NEW: Russian diplomat says 4 employees and their families are leaving
Vladimir Putin won't expel 35 US diplomats in response to US sanctions
Russian President Vladimir Putin said Friday that Moscow will not expel American diplomats in response to US sanctions against Russia.
Putin said he would not pursue “irresponsible ‘kitchen’ diplomacy” and would instead attempt to rebuild relations with Washington after the inauguration of US President-elect Donald Trump.
However, Putin said that Russia reserved the right to respond to the new US sanctions, which included the expulsion of 35 diplomats from the US. The Obama administration said the measures were in response to allegations that Russia had meddled in the 2016 US presidential election.
“Further steps to restore Russian-US relations based on the policies of the Trump administration” will be undertaken, a Kremlin statement said.
Putin’s decision was the culmination of a hectic 18 hours in US-Russia relations:
• Thursday afternoon in Washington: The Obama administration said it would expel 35 Russian diplomats and close two Russian compounds, in response to what it said was Russian interference in the US presidential election campaign. The diplomats and their families were given 72 hours to leave the country. The administration also ordered the closure of two compounds used by Russia: one in Maryland, and one in New York.
• Friday morning in Moscow: Russian Foreign Minister Sergei Lavrov recommended that the Kremlin expel 35 US diplomats in return. He also recommended the shuttering of two American facilities in Russia.
• Later on Friday in Moscow: In a statement from the Kremlin, Putin adopted a more magnanimous tone, saying that no one would be expelled from Russia and that he would await the inauguration of Trump as US President before taking any further action. “We will not create problems for US diplomats. We won’t expel anyone. We won’t forbid their families and children to use their usual recreation places during the New Year’s celebration,” said Putin. He also invited the children of US diplomats in Russia to Christmas and New Year’s shows in the Kremlin.
Russia was sending a plane to bring its diplomats and their families back from the United States, the Russian Embassy in Washington tweeted.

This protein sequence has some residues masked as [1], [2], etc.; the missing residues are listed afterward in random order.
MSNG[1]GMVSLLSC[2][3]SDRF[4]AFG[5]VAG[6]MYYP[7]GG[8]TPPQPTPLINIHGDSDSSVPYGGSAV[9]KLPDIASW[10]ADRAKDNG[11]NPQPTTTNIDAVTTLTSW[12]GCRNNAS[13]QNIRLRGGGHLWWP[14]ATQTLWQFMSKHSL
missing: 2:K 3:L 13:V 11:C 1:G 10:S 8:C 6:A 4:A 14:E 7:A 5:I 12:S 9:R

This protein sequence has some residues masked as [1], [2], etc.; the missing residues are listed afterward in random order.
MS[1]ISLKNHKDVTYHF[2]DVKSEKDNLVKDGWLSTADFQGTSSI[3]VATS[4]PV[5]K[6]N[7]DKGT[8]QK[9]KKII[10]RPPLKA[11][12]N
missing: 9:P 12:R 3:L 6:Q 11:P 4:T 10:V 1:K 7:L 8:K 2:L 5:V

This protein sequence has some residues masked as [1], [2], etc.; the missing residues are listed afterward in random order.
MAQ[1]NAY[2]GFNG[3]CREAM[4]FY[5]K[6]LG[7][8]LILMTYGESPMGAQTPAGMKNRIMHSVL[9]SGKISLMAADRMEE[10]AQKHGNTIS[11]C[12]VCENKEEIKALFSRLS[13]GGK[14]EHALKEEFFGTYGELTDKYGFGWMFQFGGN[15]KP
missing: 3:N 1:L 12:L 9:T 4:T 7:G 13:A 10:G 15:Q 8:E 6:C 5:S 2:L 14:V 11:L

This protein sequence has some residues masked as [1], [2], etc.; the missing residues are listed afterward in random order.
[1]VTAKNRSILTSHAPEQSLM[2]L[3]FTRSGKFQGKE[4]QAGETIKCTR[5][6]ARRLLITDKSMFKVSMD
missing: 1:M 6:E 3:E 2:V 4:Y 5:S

Russian Consul General Sergey Petro told reporters in San Francisco that 11 people – four employees and their families – would leave soon.
“Hopefully it’s the lowest point we can go. We hope we will be able to restore relations,” he said, according to CNN affiliate KGO.
We will do our best, he said, to serve 150,000 Russians in the western United States with the staff that will remain.
Putin’s “extraordinary” move essentially sidelines the Obama administration while it is still in office, said CNN’s former Moscow bureau chief and Russia analyst Jill Dougherty.
By declining to match the move made by Washington with tit-for-tat measures, as a Russian president normally would do, Putin is really issuing “an enormous insult” to Obama, she said.
Putin’s move also represents a huge challenge to Trump, Dougherty said, because he will come into office “having Vladimir Putin essentially reach across the divide and say ‘let’s do this together, let’s just ignore all of this and go forward’.”
Dougherty added, “It’s an amazing move and it’s classic Putin, I would have to say – he’s a master of doing things that are unexpected, and this is truly unexpected.”
Former CIA operative Bob Baer told CNN he believed Putin was playing a covert game intended to weaken the incoming US President and his country.
“I’ve never seen the Russians ever try to manipulate American politics like this, and so successfully, because not expelling the American diplomats right now for me is an attempt to delegitimize the new president, Trump,” Baer said.